"If Aliso is completed, it will finish with the Tigris in Iraq completely," Mahdi said.
Mahdi said hydropower from Iraq's Haditha dam on the Euphrates was also operating at less than 50 percent of capacity because of water shortages due to irrigation and dam projects in Turkey.
He added that Iraqis will have to endure power outages next summer as well, because additional supply would be matched by an expected 10 percent rise in demand, leaving Iraqis with an average of eight hours of power per day.
Mahdi said the situation would not improve before 2013, when projects in the pipeline now would add another 10,000 megawatts to the grid.
He put overall Iraqi electricity demand at 15,000 megawatts, and supply at 8,500 megawatts.
Due to the shortfall, homes and businesses nationwide suffer daily cuts and rely on private generators to fill the gap, as the war-ravaged country struggles to boost capacity.
Angry Iraqis staged violent demonstrations last summer in several southern cities over power rationing as temperatures reached 54 degrees Celsius (130 degrees Fahrenheit).
Iraq's infrastructure was devastated during the 2003 US-led invasion and more than a decade of sanctions that preceded it.
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Old January 27th, 2011, 10:27 PM   #7
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iraq should stop selling oil and gas to turkey they should close the pipelines from kerkoek to turkey

They should start an economic war against them

It will also be bad for Iraq

but this can not
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Old January 27th, 2011, 10:30 PM   #8
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+1
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Old January 28th, 2011, 01:38 AM   #9
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as I said many times before, as long as Iraq is divided, our "friendly" neighbours will continue to abuse us.. it is in their interest to have a weak Iraq..

We all must unite, we are all in the same boat, doesn't matter which province, what ethncity, religion, or creed. United we stand, divided we fall..

if we had a strong undevided goverment, then Iraq will be delt with more seriously and carefully by our neighbours..
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Old January 31st, 2011, 12:04 AM   #10
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As much as i agree with you, the problem is our fault and not our neighbours, its inevitable they would use us but we need to be the smart ones and take charge, sadly that will take a long with the majority of the Iraqi mentality.
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Old February 1st, 2011, 03:52 PM   #11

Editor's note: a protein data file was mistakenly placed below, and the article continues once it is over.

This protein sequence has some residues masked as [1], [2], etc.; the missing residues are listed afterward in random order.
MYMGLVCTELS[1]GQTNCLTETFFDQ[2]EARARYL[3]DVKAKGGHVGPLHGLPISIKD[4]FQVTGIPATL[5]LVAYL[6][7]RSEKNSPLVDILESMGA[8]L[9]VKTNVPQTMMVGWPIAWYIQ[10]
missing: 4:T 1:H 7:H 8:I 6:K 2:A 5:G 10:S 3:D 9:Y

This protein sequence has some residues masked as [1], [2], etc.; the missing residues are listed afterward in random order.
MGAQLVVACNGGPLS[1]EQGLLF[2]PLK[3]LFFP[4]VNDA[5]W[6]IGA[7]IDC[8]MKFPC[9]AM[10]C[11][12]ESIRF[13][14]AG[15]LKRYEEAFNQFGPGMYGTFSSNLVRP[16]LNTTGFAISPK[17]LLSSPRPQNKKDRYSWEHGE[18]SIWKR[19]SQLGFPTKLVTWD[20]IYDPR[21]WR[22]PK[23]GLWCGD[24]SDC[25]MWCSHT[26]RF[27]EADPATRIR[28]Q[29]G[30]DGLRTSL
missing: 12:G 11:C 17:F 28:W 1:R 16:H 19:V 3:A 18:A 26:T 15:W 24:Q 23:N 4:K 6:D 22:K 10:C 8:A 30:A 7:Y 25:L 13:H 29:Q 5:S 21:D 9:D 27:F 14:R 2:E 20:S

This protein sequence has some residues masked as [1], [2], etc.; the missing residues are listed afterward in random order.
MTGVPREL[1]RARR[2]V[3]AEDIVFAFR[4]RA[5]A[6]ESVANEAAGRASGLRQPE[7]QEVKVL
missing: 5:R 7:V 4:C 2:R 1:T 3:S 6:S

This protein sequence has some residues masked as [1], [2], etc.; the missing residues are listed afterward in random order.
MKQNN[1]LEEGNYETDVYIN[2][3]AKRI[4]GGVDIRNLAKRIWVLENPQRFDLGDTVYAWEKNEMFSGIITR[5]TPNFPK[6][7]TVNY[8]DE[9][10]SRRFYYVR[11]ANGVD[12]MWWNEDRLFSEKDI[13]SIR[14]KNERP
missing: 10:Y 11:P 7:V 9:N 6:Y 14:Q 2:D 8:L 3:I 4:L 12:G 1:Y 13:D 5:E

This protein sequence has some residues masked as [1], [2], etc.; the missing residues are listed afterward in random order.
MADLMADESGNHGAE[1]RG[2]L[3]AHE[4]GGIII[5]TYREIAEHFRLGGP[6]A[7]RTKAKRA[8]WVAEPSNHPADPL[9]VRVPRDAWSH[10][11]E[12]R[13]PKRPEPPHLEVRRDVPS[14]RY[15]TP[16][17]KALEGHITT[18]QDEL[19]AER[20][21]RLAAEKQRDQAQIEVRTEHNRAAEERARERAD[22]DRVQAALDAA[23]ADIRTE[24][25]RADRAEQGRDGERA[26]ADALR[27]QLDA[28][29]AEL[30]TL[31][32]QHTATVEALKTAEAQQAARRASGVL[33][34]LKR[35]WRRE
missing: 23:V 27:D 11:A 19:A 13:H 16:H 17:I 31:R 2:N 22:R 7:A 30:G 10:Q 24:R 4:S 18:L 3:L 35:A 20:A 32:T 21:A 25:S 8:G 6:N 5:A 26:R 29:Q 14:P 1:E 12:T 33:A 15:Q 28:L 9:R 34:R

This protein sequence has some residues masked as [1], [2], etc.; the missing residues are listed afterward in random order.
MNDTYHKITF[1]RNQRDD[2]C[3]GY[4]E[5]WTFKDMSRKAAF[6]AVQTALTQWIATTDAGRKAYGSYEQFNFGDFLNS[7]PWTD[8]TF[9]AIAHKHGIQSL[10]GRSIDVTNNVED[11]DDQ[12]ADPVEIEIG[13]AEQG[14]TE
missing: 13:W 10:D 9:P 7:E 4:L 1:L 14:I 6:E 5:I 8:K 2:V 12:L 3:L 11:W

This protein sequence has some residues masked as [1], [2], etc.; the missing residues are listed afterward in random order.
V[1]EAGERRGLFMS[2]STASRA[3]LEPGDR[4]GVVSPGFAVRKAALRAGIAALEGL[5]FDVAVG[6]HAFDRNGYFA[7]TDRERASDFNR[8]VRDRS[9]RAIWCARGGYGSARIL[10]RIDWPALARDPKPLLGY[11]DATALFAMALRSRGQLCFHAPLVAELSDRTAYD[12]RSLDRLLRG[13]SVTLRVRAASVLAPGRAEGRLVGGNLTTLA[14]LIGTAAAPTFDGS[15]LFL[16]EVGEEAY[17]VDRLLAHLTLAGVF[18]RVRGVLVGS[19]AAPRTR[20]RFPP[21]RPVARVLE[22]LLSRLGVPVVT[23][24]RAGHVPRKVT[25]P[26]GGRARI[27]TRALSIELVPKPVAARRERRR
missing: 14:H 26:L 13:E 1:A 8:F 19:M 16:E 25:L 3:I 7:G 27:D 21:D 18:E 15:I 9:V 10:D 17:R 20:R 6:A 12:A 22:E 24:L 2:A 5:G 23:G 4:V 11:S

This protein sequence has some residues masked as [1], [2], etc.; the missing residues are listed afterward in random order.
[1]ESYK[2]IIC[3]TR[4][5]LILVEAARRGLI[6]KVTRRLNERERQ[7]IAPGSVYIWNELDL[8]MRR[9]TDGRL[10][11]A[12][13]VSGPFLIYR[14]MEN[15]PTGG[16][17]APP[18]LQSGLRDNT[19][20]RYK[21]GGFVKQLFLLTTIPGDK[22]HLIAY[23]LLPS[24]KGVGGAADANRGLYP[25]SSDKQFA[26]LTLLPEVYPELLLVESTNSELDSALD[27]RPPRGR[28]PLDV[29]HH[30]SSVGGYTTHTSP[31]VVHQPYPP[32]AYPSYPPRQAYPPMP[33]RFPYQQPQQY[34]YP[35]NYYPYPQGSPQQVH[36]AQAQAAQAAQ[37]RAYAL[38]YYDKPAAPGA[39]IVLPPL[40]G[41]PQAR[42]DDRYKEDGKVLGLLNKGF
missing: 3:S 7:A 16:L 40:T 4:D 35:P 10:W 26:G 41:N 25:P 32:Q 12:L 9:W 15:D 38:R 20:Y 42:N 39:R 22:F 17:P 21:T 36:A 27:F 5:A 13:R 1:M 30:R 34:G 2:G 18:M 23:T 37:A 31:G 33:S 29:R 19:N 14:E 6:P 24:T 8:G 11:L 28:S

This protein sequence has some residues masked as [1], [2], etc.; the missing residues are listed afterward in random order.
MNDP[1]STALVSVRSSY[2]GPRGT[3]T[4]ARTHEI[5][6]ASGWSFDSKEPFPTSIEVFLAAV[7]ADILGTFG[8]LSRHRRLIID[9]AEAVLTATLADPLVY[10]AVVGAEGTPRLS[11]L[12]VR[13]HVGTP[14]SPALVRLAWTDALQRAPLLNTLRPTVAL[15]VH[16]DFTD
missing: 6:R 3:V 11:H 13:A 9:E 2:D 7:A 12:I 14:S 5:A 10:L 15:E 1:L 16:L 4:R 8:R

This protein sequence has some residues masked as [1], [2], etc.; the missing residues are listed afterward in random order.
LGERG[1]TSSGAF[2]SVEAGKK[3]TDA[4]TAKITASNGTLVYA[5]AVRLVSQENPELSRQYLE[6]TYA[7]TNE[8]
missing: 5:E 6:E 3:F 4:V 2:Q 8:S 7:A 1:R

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this could be the cause for the reduced water coming in...

Quote:
More than anywhere else, exports from the southeastern Turkish province of Gaziantep and a number of its neighboring provinces are currently being sent to Iraq, according to data recently announced by a Turkish exporters’ union.

Iraq is currently receiving 46 percent of exports, worth of a total of $5.2 billion, produced in the regional provinces last year, the Southeast Anatolia Exporters’ Union, or GAİB told Anatolia news agency.

Iraq also took the top spot in GAİB’s 2009 exports list, while the combined regional cities’ exports to Iraq were worth $2.4 billion in 2010.

Gaziantep and its neighbors exported 2.5 times more goods to Iraq than they exported to a combined 26 European Union countries, according to the data. Regional exports to the same EU countries totaled $985.8 million in 2010.

Exports from Turkey’s southeast to the EU increased by 19 percent in 2010, compared to a year earlier, significantly lower than 43 percent increase in the amount of goods traveling to Iraq.

The main exports to Iraq from the southeastern region in 2010 included $681 million worth of textile products and raw materials, $98.9 million worth of machine-made carpet, $10 million worth of dried fruit and goods, $582 million worth of cereals and pulse and $37.3 million worth of animal products.
South Eastern Turkey's using more water for farming / industrial use that they export to Iraq! Solution, as i said before, is very simple. Do not buy any produce that uses water from any of the upstream countries along the euphrates/tigris basin.
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Old February 2nd, 2011, 01:44 AM   #12
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Quote: